ScanMyPhotos: The Results For $65 per thousand photos, the company will go through all your pictures and rotate them into the correct orientation. For $10, you can order a second copy of the DVD. For $20, the company will set up a custom Web site that displays your photos for 30 days. For $50, it will color-correct your photos, a process that works best on old, faded ones. For another $50 per thousand, it’ll scan the backs of your photos too, so you won’t lose your grandmother’s precious annotations.

And for $60 per thousand photos, you can order a hardbound, custom-printed book containing every single scanned picture; the company even rotates the vertical shots upright for you. The layout is not fancy — the pictures are small and numbered — but in my family, this book was a huge hit. (“Yes, children, it’s true. We had weird hair back then.”)

The company can also scan slides or negatives, scan at resolutions greater than 300 dpi, and even convert VHS tapes to DVDs. But there are plenty of other companies that can do these jobs; ScanMyPhotos’ price isn’t anything special. Nor is its Web site, by the way; its plentiful typos and clashing fonts may cause involuntary browser closing in some patients.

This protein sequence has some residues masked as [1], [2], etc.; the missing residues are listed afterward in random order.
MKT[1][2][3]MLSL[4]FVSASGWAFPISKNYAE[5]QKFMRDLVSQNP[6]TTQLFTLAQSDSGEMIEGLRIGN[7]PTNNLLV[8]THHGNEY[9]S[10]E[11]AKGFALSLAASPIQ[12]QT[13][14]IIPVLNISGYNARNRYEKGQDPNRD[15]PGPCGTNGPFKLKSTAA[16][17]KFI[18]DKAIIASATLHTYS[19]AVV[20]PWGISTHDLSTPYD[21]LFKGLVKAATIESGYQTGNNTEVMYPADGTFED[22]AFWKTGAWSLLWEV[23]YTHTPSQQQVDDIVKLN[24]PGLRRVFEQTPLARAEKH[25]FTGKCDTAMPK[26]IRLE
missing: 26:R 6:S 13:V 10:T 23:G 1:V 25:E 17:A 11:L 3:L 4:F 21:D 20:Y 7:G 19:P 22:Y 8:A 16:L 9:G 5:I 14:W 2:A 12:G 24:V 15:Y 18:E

But don’t be dissuaded, and don’t underestimate the emotional component of this service. There’s the joy (or shock) of unearthing all those photos and showing them to people who’ve never seen them, and there’s the immense comfort of knowing that they’re all digitized and easily backed up.

There is also, however, the terror of sending away your valuable photographs. ScanMyPhotos asserts that it has scanned more than eight million customer photos, and has never lost or damaged a single one. But there’s always a first time; consider the fate of DigMyPics.com, a rival company. In May, a fire burned its headquarters to the ground, destroying almost everything inside — including some customers’ original photos.

Yet there’s a risk of doing nothing, too. Photos kept in a dry, cool and dark place don’t deteriorate nearly as quickly as audiotape, videotape and film reels. In fact, properly stored, they can last a century or more. But because photos are still susceptible to a wide variety of destructive or negligent forces, the ScanMyPhotos service could turn out to be the best $50, plus shipping and optional services, you’ll ever spend.

David Pogue is a columnist for the New York Times and contributor to CNBC. He can be emailed at: pogue@nytimes.com.